Antigua’s Prime Minister says his country’s “patience is wearing thin” over the United States’ refusal to negotiate a fair resolution to the two countries’ World Trade Organization (WTO) online gambling dispute.
This week, Antiguan Prime Minister Gaston Browne delivered an address to the nation detailing his frustration in getting the US to abide by the 2004 WTO ruling that Antigua-licensed online gambling operators had been unfairly blocked from accessing the US market.
Browne said the illegal US action had resulted in “lost lucrative jobs for our people and significant revenues to our National Treasury” while the US “benefited by hundreds of millions of dollars from penalties and fines derived from prosecuting” Antigua-based gaming operators.
In 2007, WTO arbitrators determined that Antigua’s economy had suffered a $21m annual loss from the US gambling ban. As the US has so far refused to pay a penny of these damages, the total outstanding bill now exceeds $200m, and Browne says a relatively poor nation like Antigua “cannot afford to be deprived” of this sum.
After determining that the US had “taken no action to comply with the rulings,” the WTO authorized Antigua to suspend US intellectual property rights, essentially giving Antigua the right to sell US films, books, music and other copyrighted material without paying royalties.
Browne stressed that his administration, which took power following the June 2014 elections, hadn’t pursued this digital download strategy, opting instead to return in good faith to the negotiating table with the US Trade Representative.
Browne emphasized that Antigua was “not asking for anything more than that which we have lost, and to which we are entitled” under WTO rules. But the latest proposals from the USTR had been “regrettably paltry,” leading Browne’s cabinet to conclude that the USTR isn’t making “a serious commitment to resolve the issue.”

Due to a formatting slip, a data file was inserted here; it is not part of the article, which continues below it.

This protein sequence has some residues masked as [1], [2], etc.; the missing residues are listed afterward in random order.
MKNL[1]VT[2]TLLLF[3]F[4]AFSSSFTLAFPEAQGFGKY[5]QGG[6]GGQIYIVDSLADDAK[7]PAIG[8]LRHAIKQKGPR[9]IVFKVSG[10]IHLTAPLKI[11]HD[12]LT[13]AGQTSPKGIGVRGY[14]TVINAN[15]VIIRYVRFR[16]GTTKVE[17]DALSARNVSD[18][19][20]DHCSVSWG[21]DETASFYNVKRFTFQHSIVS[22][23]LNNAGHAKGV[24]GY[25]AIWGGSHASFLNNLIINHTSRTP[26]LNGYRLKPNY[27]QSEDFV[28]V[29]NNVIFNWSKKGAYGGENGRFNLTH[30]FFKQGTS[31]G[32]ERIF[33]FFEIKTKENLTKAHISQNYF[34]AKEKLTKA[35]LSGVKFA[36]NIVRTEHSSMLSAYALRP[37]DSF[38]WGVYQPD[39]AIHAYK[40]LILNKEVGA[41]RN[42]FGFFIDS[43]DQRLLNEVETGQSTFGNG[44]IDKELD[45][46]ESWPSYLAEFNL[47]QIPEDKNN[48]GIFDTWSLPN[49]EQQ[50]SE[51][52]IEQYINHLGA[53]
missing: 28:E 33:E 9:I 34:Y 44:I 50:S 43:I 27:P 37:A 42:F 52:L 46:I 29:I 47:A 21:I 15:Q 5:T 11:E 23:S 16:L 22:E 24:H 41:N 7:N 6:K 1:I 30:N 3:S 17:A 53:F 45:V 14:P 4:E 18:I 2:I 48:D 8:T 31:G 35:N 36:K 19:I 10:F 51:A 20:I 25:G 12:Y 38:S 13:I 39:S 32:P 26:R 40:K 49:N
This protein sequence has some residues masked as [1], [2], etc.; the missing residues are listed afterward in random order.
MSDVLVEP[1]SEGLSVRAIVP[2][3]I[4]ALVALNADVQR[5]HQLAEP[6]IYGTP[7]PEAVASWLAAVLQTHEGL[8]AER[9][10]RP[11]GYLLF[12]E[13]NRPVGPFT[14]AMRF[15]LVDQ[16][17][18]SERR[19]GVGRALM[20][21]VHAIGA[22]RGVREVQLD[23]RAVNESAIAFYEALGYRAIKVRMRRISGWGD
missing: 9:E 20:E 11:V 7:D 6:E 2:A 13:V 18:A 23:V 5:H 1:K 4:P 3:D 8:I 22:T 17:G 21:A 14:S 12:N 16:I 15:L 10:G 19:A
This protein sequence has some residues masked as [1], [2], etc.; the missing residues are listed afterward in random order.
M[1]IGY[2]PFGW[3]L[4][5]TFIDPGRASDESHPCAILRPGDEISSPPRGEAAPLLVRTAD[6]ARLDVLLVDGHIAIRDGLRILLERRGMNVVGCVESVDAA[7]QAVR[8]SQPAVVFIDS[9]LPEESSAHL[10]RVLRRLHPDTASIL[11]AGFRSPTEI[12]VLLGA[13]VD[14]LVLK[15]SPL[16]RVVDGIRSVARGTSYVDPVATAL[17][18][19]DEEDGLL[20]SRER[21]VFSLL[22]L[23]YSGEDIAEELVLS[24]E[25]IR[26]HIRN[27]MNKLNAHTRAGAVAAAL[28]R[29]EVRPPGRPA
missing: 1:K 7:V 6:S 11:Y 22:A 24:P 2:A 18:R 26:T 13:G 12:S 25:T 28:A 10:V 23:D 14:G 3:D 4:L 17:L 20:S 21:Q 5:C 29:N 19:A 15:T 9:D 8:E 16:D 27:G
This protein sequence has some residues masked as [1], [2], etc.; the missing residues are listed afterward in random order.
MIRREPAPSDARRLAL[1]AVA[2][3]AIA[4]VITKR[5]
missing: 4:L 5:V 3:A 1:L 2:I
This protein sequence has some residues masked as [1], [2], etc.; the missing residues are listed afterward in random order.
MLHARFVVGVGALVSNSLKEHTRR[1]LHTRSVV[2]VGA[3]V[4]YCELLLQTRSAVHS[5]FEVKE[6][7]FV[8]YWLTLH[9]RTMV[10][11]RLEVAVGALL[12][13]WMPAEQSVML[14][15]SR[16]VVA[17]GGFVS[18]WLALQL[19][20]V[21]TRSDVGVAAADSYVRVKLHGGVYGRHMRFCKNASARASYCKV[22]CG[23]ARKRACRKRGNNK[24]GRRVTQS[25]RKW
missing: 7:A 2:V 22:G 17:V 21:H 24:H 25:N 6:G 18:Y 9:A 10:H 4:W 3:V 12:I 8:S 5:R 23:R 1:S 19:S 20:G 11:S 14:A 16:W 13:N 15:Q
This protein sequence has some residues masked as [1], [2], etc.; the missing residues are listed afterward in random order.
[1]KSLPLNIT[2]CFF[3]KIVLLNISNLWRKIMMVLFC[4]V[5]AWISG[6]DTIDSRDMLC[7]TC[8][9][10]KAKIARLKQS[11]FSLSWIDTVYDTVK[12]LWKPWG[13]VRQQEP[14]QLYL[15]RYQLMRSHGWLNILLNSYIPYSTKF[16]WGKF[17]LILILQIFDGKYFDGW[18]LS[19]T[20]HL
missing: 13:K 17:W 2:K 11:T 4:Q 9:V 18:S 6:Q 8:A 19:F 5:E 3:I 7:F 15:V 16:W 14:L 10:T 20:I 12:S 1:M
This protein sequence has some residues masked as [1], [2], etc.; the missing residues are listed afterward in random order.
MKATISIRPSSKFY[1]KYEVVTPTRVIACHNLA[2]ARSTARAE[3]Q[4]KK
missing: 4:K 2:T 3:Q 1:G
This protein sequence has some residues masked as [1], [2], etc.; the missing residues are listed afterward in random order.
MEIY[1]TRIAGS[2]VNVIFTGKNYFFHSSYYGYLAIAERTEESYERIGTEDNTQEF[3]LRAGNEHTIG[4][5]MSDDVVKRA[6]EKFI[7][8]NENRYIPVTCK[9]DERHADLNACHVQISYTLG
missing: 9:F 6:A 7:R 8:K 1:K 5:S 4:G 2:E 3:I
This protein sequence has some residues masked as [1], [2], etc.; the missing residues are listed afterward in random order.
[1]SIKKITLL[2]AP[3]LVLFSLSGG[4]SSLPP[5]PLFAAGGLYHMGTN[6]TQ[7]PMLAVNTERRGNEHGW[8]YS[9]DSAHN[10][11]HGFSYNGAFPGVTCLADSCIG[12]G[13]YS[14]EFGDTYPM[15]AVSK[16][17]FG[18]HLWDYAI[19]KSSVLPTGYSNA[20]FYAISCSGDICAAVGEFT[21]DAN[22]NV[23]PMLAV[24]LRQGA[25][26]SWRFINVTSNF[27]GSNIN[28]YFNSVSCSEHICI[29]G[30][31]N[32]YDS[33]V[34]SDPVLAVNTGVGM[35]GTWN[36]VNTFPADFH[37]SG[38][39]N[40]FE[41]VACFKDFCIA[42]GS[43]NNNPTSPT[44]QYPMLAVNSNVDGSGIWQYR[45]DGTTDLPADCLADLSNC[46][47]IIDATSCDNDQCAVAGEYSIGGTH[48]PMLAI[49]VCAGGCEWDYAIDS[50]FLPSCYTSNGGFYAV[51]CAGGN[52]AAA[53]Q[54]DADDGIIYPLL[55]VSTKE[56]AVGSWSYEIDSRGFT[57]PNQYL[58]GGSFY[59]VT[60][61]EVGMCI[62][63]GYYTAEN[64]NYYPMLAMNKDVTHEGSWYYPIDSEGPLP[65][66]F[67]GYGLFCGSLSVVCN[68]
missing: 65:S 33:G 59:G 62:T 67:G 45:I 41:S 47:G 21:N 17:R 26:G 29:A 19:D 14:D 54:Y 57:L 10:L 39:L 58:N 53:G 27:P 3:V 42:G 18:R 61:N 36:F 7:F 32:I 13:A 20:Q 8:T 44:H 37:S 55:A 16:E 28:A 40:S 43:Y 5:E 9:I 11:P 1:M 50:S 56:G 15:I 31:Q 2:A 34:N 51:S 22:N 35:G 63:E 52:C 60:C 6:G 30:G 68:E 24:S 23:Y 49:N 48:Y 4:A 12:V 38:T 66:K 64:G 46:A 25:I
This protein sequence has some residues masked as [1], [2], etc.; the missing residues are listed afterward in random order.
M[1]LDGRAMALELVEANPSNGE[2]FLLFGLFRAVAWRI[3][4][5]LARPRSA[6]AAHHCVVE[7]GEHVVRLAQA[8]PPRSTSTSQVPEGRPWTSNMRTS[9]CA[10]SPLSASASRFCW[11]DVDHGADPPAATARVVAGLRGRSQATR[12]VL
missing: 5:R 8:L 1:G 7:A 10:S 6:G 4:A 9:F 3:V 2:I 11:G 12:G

Browne has instructed Ambassador Ronald Sanders in Washington to renew negotiations, but Browne warned that “we may have to consider implementing the enforcement options.” Taking the digital download route was “not our preferred option” but Browne warned that “this matter has drawn on for too long to the severe disadvantage” of Antiguan citizens.
Browne stressed that his country’s decision to pursue a WTO claim “was not a hostile act or an indication of any lack of friendship toward the US” and that US tourists and investors “were then – as they are now – warmly welcomed in our country.”
US President Barack Obama has publicly claimed that “might is not right” in international trade and Browne hoped that Antigua and the US could maintain their relationship as “two friendly countries with a history of cooperation and collaboration.”
Browne noted that taking trade dispute claims to the WTO “is a recourse used by the US more than any other nation.” Browne concluded by saying Antigua’s government had a similar “duty of care to our people” and was “prepared to pursue the remedies as authorized by the WTO in the interest of fairness.”